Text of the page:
So the way forward is far from clear. In fact, the recapture of Ramadi may have raised expectations unrealistically. Iraq’s prime minister, Haider al-Abadi, speaking shortly after Ramadi had largely fallen into coalition hands, promised that by the end of 2016 all of Iraq would have been brought under the control of the country’s democratically elected government. A tall order, but doing just that – even if it cannot be achieved within a twelvemonth – is deemed essential if the US-led coalition is to stand any chance of defeating IS on the ground in neighboring Syria, where the situation is immensely more complex.
A good start has been made. On Christmas Day 2015, as one stage in the coalition’s march on IS-held areas in northern Syria, the US-backed coalition of rebels, the Syrian Democratic Forces (SDF), captured the key Tishrin dam on the Euphrates River from IS. The Tishrin supplies much of northern Syria with electricity. The SDF’s plan of campaign is to cut supply lines between IS strongholds in the north, in particular those between IS’s main city of Raqqa and its stronghold of Manbij.
The US military estimates that in the last six weeks of 2015 the SDF, bolstered by coalition air strikes, captured around 1,000 square kilometers of terrain from IS. In addition, coalition air strikes on the IS leadership had notched up a number of successes. One notable achievement was the strike that killed Charaffe al-Mouadan, a Syria-based IS member directly linked to Abdelhamid Abaaoud, believed to be the mastermind behind the coordinated bombings and shootings in Paris on November 13 which killed 130 people.
Mouadan is one of ten or more leading IS figures killed by targeted air strikes towards the end of 2015, among them so-called “Jihadi John”, the figure with the British accent who featured in the horrific “snuff” videos released by IS of the beheading of a succession of Western hostages.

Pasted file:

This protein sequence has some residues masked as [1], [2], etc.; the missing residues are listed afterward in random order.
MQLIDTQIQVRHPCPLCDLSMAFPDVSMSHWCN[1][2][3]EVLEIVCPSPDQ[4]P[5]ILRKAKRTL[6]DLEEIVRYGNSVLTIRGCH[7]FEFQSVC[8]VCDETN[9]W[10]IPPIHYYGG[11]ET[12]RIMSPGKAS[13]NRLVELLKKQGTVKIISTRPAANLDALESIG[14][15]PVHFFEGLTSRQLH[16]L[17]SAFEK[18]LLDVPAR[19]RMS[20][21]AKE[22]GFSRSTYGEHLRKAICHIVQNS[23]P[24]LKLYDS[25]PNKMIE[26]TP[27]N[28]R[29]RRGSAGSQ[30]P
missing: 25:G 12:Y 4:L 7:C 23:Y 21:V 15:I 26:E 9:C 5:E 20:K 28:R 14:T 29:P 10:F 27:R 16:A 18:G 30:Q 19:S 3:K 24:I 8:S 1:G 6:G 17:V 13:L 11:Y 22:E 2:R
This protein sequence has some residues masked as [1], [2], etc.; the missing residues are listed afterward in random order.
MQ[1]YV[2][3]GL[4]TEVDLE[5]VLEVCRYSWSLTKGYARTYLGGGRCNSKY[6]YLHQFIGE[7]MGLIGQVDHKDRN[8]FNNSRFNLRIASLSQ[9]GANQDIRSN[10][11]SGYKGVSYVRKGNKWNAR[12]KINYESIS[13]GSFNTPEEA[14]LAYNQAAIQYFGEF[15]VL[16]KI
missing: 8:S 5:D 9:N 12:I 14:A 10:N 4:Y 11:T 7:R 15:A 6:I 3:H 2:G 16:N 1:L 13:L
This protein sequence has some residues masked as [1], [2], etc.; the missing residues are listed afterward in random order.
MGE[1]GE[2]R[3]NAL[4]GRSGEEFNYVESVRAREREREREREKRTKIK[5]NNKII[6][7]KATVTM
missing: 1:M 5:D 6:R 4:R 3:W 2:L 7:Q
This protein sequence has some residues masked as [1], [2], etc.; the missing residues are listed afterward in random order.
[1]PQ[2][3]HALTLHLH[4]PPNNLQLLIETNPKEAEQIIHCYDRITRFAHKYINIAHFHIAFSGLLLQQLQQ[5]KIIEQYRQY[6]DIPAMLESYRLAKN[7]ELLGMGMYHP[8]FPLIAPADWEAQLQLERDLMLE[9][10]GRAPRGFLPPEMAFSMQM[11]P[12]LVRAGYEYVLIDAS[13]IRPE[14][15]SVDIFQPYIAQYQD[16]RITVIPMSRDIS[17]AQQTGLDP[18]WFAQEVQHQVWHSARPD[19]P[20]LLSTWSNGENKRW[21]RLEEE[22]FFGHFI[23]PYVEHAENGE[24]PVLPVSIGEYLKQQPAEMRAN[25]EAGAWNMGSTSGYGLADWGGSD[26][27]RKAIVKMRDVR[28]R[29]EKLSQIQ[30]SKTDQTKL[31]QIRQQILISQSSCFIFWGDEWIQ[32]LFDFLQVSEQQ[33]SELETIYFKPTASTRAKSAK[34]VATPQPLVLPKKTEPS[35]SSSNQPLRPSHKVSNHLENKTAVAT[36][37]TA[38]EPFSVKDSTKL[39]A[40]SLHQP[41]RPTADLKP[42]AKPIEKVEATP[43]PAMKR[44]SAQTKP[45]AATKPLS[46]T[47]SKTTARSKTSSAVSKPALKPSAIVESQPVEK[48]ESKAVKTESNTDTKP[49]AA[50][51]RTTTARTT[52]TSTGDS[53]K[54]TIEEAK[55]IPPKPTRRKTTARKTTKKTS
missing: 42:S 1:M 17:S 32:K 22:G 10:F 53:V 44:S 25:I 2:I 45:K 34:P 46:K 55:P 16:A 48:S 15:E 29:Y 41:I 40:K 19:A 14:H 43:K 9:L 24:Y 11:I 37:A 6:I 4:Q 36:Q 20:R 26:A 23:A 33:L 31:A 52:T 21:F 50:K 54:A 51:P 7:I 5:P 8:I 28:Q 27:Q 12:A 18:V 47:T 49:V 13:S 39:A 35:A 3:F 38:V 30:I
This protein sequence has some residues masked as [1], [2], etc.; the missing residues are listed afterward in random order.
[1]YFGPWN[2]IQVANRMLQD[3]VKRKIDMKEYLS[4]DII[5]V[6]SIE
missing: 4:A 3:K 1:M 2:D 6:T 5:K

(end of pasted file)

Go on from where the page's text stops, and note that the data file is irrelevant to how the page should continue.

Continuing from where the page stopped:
On January 4, 2016, IS released a video on social media featuring a new masked gunman with a British accent. He directed the shooting at point-blank range of five men accused of spying for the UK, each shown “confessing”, before being killed. The Daily Telegraph revealed that an internal IS opposition movement – a group called “Raqqa is Being Slaughtered Silently” (RBSS) – had been undermining IS operations and providing information that led to the targeting and death of IS leaders by airstrikes, including Jihadi John. RBSS is an alliance of journalists and activists from Raqqa, the Syrian town that is IS’s de facto capital, and their mere existence demonstrates the internal dissensions that develop when an organization is under pressure or failing.
So obviously the ratcheting up of the coalition’s military action, its continuous pounding of IS positions from the air, its successes on the battlefield, the targeted assassination of IS’s leadership, the cutting of IS’s vital oil flows and its consequent loss of revenue – all are having an effect on the morale and the appeal of Islamic State. But, as US army Colonel Steve Warren, spokesman for the US-led coalition against the Islamic State, observed about IS: “It still has fangs.”
Perhaps the most apt assessment of the state of play at the start of 2016 are the words of Winston Churchill, uttered back in 1942, following the British success at El Alamein:
“This is not the end. It is not even the beginning of the end. But it is perhaps the end of the beginning.”